Wind in the Pass: The True Story
Behind the Haunting of the Pacheco Pass
by David D. Allee CreateSpace

"The Pass belongs to the spirit."

In 1805, the California Yokuts are found by strangers—strangers with silver breastplates, sharp cutting tools—men carrying death to many villagers in the form of measles. These Spaniards are followed by priests and soldiers seeking to make Christians out of the savages, slaves of the men, and sexual vessels of the women.

In 1815, the young warrior Kul-kit is disturbed by life at the Mission. While hunting in the Pacheco Pass, he has a paranormal experiencea vision of the tribe's victorious defeat of their masters. After the beating of his lover, Paw-Mee, he gathers all those willing to leave; they are  pursued by Father Arroyo's military, which is ordered to avenge Kul-kit's murder of the abusive Friar Montez.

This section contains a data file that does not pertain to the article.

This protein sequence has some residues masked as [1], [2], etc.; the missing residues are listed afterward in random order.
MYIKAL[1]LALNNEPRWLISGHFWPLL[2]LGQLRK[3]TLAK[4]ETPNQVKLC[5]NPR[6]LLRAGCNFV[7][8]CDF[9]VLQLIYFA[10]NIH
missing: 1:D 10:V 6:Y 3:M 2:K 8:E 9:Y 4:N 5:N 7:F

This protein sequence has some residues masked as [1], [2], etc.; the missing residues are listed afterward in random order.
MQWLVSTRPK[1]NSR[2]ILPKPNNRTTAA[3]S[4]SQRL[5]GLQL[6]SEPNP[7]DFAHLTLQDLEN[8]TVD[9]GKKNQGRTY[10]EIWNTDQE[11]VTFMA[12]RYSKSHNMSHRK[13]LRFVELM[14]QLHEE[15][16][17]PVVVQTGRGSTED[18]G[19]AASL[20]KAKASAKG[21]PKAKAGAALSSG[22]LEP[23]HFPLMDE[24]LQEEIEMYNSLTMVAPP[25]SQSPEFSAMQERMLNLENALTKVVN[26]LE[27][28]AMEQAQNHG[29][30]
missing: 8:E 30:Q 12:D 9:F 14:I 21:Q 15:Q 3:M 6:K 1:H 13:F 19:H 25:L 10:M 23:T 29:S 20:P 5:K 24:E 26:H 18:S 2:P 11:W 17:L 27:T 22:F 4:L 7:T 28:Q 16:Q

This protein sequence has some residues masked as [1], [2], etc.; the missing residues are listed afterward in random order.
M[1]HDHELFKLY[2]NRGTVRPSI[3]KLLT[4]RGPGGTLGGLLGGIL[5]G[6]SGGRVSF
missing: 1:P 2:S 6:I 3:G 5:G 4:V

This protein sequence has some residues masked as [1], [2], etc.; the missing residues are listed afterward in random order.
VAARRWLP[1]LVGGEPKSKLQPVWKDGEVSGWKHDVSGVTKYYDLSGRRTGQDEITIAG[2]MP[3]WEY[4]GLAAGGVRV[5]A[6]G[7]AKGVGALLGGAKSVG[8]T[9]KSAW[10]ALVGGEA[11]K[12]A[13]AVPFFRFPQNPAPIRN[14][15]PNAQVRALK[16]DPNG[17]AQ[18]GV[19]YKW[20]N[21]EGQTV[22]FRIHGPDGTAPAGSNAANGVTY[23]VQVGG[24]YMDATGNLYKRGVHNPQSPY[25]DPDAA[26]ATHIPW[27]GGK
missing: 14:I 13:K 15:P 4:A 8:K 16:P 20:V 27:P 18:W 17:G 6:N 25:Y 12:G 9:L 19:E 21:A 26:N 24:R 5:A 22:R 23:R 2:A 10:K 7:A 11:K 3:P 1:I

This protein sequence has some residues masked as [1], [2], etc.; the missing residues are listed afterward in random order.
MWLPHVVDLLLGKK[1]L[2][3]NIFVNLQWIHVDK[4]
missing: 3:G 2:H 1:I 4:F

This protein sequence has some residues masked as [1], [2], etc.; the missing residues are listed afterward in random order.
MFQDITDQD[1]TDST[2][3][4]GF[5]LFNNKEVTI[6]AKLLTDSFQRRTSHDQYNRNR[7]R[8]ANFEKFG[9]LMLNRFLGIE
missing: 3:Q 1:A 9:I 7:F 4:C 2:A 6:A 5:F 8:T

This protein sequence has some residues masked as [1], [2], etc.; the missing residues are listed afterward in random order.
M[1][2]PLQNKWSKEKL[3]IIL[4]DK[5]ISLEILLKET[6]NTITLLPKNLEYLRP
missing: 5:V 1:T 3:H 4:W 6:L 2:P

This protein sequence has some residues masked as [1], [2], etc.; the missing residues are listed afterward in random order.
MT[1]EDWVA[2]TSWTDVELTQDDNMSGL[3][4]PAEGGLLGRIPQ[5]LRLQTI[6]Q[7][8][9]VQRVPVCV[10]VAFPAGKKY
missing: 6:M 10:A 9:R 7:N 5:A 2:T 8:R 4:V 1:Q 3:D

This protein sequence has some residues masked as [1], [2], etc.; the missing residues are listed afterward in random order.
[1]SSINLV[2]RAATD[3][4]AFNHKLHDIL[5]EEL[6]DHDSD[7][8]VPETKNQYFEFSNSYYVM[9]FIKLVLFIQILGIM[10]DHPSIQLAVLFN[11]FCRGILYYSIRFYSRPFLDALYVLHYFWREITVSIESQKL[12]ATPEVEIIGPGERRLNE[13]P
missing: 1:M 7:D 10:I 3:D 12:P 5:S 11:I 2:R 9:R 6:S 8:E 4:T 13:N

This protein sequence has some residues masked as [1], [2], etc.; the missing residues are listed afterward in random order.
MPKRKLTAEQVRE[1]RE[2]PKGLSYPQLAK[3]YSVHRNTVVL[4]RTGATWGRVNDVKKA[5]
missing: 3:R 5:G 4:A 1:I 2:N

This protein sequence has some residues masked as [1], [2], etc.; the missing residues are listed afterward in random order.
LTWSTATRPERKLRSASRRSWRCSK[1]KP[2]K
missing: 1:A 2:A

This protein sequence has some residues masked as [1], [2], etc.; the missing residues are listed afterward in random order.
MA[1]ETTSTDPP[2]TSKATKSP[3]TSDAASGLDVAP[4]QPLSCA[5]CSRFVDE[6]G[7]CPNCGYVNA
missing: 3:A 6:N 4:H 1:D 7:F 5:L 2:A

It is this run for freedom that brings the warriors face-to-face with innocents—the Butterfield Stage driver, Nathanial Cole, and passengers Rebecca Doak accompanied by daughter, Rachel. The result for these travelers, Kul-kit, and others is disastrous. The survival of a child carries this story into the future.

In the introduction, David D. Allee shares his own bizarre paranormal experience in Pacheco Pass. He promised the Indian warrior who appeared he would write the Yohut's story. This book flows in the documented river of California history. It is true to what is known about the treatment of indigenous people by Spaniards. However in this telling, Allee ties all the pieces together, offering readers a complete picture of this incident in time in a fascinating and very satisfactory way.

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